• Hammer, L. B., Neal, M. B., Newson, J. T., Brockwood, K. J., & Colton, C. L. (2005). A longitudinal study of the effects of dual-earner couples’ utilization of family-friendly workplace supports on work and family outcomes. Journal of Applied Psychology, 90, 799–810.

    PubMed  Article  Google Scholar 

  • Kenny, D. A., Kashy, D. A., & Bolger, N. (1998). Data analysis in social psychology. In D. Gilbert, S. Fiske, & G. Lindzey (Eds.), The handbook of social psychology (4th ed., Vol. 1, pp. 233–165). Boston, MA: McGraw-Hill.

    Google Scholar 

  • Kossek, E. E. (2005). Workplace policies and practices to support work and families. In S. Bianchi, L. Casper, & R. King (Eds.), Work, family health and well-being (pp. 97–116). Mahwah, NJ: Lawrence Erlbaum Associates.

    Google Scholar 

  • Kossek, E. E., Lautsch, B. A., & Eaton, S. C. (2006). Telecommuting, control, and boundary management: Correlates of policy use and practice, job control, and work–family effectiveness. Journal of Vocational Behavior, 68, 347–367.

    Article  Google Scholar 

  • Madsen, S. R. (2003). The effects of home-based teleworking on work–family conflict. Human Resource Development Quarterly, 14, 35–58.

    Article  Google Scholar 

  • Netemeyer, R. G., Boles, J., & McMurrian, R. (1996). Development and validation of work–family conflict and family–work conflict scales. Journal of Applied Psychology, 81, 400–409.

    Article  Google Scholar 

  • O’Driscoll, M. P., Poelmans, S., Spector, P. E., Kalliath, T., Allen, T. D., Cooper, C. L., et al. (2003). Family-responsive interventions, perceived organizational and supervisor support, work–family conflict, and psychological strain. International Journal of Stress Management, 10, 326–344.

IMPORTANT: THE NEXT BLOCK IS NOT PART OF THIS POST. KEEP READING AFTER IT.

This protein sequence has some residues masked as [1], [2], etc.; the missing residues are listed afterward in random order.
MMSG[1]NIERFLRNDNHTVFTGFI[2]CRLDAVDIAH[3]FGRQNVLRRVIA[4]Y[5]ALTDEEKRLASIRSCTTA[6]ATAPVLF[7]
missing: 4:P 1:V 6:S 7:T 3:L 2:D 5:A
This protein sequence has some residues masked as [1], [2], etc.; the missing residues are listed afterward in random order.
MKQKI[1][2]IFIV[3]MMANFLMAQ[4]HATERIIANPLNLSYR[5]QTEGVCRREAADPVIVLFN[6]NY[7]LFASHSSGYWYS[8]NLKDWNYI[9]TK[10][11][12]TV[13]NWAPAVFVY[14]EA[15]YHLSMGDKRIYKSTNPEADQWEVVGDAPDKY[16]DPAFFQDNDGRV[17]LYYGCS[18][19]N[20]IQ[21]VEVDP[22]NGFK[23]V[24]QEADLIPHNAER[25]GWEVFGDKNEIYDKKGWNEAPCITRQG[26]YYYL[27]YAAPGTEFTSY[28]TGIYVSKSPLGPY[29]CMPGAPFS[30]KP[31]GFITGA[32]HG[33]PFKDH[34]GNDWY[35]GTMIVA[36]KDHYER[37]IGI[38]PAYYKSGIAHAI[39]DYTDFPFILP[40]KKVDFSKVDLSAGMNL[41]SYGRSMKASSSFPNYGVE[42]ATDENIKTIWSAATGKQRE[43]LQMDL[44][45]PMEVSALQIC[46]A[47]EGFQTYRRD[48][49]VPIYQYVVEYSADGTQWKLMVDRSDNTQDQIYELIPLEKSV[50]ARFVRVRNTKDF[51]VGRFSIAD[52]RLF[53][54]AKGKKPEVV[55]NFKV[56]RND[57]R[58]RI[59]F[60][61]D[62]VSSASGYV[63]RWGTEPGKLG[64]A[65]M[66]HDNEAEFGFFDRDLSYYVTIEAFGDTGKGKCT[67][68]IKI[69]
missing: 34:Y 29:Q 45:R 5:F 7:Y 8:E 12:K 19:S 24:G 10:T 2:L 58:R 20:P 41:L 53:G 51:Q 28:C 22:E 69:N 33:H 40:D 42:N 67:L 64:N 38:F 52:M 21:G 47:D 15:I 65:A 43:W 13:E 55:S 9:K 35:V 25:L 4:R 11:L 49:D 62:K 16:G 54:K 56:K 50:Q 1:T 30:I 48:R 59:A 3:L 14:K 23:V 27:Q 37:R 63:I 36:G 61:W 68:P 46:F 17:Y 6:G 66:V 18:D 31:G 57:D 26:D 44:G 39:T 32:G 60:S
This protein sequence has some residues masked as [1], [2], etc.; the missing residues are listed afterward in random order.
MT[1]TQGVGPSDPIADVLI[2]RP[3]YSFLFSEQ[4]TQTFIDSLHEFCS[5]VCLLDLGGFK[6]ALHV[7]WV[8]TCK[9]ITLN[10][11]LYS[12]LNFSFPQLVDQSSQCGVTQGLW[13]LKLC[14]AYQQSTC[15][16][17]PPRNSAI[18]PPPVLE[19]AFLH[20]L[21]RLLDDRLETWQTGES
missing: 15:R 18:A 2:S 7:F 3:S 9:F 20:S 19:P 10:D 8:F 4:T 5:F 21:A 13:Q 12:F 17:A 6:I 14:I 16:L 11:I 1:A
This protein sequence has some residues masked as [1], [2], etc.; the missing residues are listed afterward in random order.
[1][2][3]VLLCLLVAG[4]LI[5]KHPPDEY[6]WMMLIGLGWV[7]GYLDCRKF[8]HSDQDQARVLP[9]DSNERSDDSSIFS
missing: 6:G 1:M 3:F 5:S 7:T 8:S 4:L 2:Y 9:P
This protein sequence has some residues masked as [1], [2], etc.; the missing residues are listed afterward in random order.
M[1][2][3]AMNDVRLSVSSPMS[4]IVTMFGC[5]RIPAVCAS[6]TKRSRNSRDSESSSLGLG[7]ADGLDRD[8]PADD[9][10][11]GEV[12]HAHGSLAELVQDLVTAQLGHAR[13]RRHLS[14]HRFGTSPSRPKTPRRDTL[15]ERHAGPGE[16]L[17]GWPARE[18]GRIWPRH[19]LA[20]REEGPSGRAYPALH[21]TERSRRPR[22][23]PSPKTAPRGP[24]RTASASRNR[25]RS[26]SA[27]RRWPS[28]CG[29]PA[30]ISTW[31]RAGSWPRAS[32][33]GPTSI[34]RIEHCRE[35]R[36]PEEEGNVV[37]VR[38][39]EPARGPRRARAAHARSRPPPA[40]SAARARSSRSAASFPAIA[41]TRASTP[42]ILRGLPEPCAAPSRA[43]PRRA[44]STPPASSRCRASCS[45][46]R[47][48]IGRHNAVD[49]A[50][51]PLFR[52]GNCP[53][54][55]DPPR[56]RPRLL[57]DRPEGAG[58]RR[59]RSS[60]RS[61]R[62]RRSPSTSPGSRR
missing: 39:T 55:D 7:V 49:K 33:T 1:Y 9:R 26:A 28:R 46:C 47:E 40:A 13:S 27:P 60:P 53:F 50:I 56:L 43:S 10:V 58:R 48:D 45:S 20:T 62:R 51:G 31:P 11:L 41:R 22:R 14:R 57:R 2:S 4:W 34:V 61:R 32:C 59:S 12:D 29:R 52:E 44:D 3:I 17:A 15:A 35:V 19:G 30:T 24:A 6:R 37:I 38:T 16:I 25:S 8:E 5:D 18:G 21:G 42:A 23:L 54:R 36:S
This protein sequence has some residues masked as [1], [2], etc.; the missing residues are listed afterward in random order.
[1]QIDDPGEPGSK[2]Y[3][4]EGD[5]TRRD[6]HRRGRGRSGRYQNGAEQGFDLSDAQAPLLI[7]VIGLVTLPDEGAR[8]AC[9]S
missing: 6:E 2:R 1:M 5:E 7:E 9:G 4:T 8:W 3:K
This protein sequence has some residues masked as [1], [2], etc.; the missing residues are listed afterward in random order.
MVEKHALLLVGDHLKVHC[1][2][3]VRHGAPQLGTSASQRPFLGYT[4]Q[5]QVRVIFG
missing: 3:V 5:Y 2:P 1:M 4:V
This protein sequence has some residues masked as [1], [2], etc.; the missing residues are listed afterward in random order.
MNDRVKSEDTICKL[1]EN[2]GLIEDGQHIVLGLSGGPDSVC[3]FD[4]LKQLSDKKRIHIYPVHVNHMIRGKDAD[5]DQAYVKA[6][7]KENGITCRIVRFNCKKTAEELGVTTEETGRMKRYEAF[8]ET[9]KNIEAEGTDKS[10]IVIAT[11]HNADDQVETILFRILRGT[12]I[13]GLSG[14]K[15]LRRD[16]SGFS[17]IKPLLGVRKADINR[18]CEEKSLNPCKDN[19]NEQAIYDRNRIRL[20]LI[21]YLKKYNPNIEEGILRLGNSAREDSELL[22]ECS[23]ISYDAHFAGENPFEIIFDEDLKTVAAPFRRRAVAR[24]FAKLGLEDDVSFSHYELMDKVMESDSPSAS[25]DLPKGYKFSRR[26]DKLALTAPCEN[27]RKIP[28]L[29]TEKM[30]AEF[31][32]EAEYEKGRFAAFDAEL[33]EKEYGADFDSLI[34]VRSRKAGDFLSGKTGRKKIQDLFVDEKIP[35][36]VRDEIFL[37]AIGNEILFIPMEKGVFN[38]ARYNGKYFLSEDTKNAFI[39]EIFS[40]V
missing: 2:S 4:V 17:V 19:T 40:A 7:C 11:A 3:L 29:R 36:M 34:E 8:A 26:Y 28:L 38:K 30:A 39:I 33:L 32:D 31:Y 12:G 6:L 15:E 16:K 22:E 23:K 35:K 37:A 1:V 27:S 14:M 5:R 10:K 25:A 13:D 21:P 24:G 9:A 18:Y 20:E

Article  Google Scholar 

  • Shinn, M., Wong, N. W., Simko, P. A., & Ortiz-Torres, B. (1989). Promoting the well-being of working parents: Coping, social support, and flexible job schedules. American Journal of Community Psychology, 17, 31–35.

    Article  Google Scholar 

  • Thomas, L. T., & Ganster, D. C. (1995). Impact of family-supportive work variables on work–family conflict and strain: A control perspective. Journal of Applied Psychology, 80, 6–15.

    Article  Google Scholar 

  • Thompson, C. A., Beauvais, L. L., & Lyness, K. S. (1999). When work–family benefits are not enough: The influence of work–family culture on benefit utilization, organizational attachment, and work–family conflict. Journal of Vocational Behavior, 54, 392–415.

    Article  Google Scholar 

  • Towers Perrin. (2006). Winning strategies for a global workforce. http://www.towersperrin.com.

  • Warren, J. A., & Johnson, P. J. (1995). The impact of workplace support on work–family role strain. Family Relations, 44, 163–169.

    Article  Google Scholar 

Download references

Author information

Authors and Affiliations

Authors

Corresponding author

Correspondence to James A. Breaugh.

Rights and permissions

Reprints and Permissions

About this article

Cite this article

Breaugh, J.A., Frye, N.K. Work–Family Conflict: The Importance of Family-Friendly Employment Practices and Family-Supportive Supervisors. J Bus Psychol 22, 345–353 (2008). https://doi.org/10.1007/s10869-008-9081-1

Download citation

  • Published:

  • Issue Date:

  • DOI: https://doi.org/10.1007/s10869-008-9081-1

Keywords

  • Work–family conflict
  • Family-friendly practices
  • Family-supportive supervisor